Shark-Shagger

Harry Mathews, 2 November 1995

‘Maldoror’ and the Complete Works of the Comte de Lautréamont 
translated by Alexis Lykiard.
Exact Change, 352 pp., £11.99, January 1995, 9781878972125
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... teacher...[who] tells himself “I should not wish to have written novels like those of Balzac and Alexandre Dumas,” for that alone is more intelligent than Alexandre Dumas and Balzac’; or ‘the masterpieces of the French language are school prize-giving speeches and academic writings’; or ‘judgment is ...

Migne and Moody

Graham Robb, 4 August 1994

God’s Plagiarist: Being an Account of the Fabulous Industry and Irregular Commerce of the Abbé Migne 
by R. Howard Bloch.
Chicago, 162 pp., £19.95, June 1994, 0 226 05970 7
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... property itself were still in a fluid state. This is the age whose most popular writer – Alexandre Dumas – ran a novel ‘factory’ and sauntered through the garden of world literature, secateurs in hand. The play which is usually described as the first blow struck for Romantic drama in France – Dumas’s ...

Wanting and Not Getting, Getting and Not Wanting

Rosemary Dinnage, 21 February 1980

My Life 
by George Sand, translated and adapted by Dan Hofstadter.
Gollancz, 246 pp., £7.95, September 1980, 0 575 02682 0
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George Sand in her Own Words 
edited and translated by Joseph Barry.
Quartet, 475 pp., £7.50, November 1980, 0 7043 2235 8
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... at an exhibition hands you back your umbrella in return for a check,’ says James. When Alexandre Dumas asked her in her old age what she thought of Lélia, she said she could not even manage to read through the first volume. ‘All the same, when I wrote that book, I was sincere.’ Her letters, as she ages, express more and more ...

The Slap

Michael Wilding, 17 April 1986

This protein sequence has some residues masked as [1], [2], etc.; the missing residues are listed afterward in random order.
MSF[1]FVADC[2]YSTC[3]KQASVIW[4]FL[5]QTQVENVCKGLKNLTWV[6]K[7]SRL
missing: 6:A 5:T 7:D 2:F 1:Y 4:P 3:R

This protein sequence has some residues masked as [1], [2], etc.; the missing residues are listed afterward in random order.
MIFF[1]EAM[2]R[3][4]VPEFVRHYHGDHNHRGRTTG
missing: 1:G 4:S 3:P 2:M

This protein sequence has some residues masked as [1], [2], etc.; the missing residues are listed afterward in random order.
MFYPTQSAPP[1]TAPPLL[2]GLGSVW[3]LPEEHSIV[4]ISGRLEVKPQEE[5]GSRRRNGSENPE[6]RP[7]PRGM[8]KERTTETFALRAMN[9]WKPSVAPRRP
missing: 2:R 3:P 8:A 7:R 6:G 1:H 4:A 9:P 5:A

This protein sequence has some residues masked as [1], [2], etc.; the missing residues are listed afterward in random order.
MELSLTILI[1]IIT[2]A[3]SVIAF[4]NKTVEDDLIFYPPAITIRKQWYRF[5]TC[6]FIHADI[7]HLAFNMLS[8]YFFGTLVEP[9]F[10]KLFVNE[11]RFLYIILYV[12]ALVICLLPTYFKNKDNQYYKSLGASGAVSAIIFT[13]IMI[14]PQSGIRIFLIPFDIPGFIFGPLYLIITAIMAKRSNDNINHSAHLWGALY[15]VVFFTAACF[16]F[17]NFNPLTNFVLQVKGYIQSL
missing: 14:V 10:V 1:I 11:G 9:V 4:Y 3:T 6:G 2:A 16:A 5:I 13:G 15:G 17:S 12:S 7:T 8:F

The Image, and Other Stories 
by Isaac Bashevis Singer.
Cape, 310 pp., £9.95, February 1986, 0 224 02357 8
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... for some of the suspense found in the works of Balzac, Victor Hugo, Tolstoi, Dostoevski, Flaubert, Alexandre Dumas and Strindberg. Yiddish and Hebrew literature both suffered from a lack of suspense. Everything in them centred around some yeshivah student who had gone astray, sought worldly knowledge, then suffered the consequences at the yeshivah or at ...

Read, rattle and roll

Malcolm Deas, 6 February 1986

Holy Smoke 
by G. Cabrera Infante.
Faber, 329 pp., £9.95, October 1985, 0 571 13518 8
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Tobacco on the Periphery. A Case Study in Cuban Labour History: 1860-1958 
by Jean Stubbs.
Cambridge, 203 pp., £25, April 1985, 9780521254236
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... days were Hugo (‘His Notre Dame is an all-time favourite with romantic rollers’), Eugène Sue, Alexandre Dumas (hence Montecristo), Galdos and Zola. Hugo, the greatest European influence in Latin America in the 19th century, wrote when he heard of the practice ‘a letter of thanksgiving to Partagas’: ‘This was read aloud to the torcedores ...

Who mended Pierre’s leg?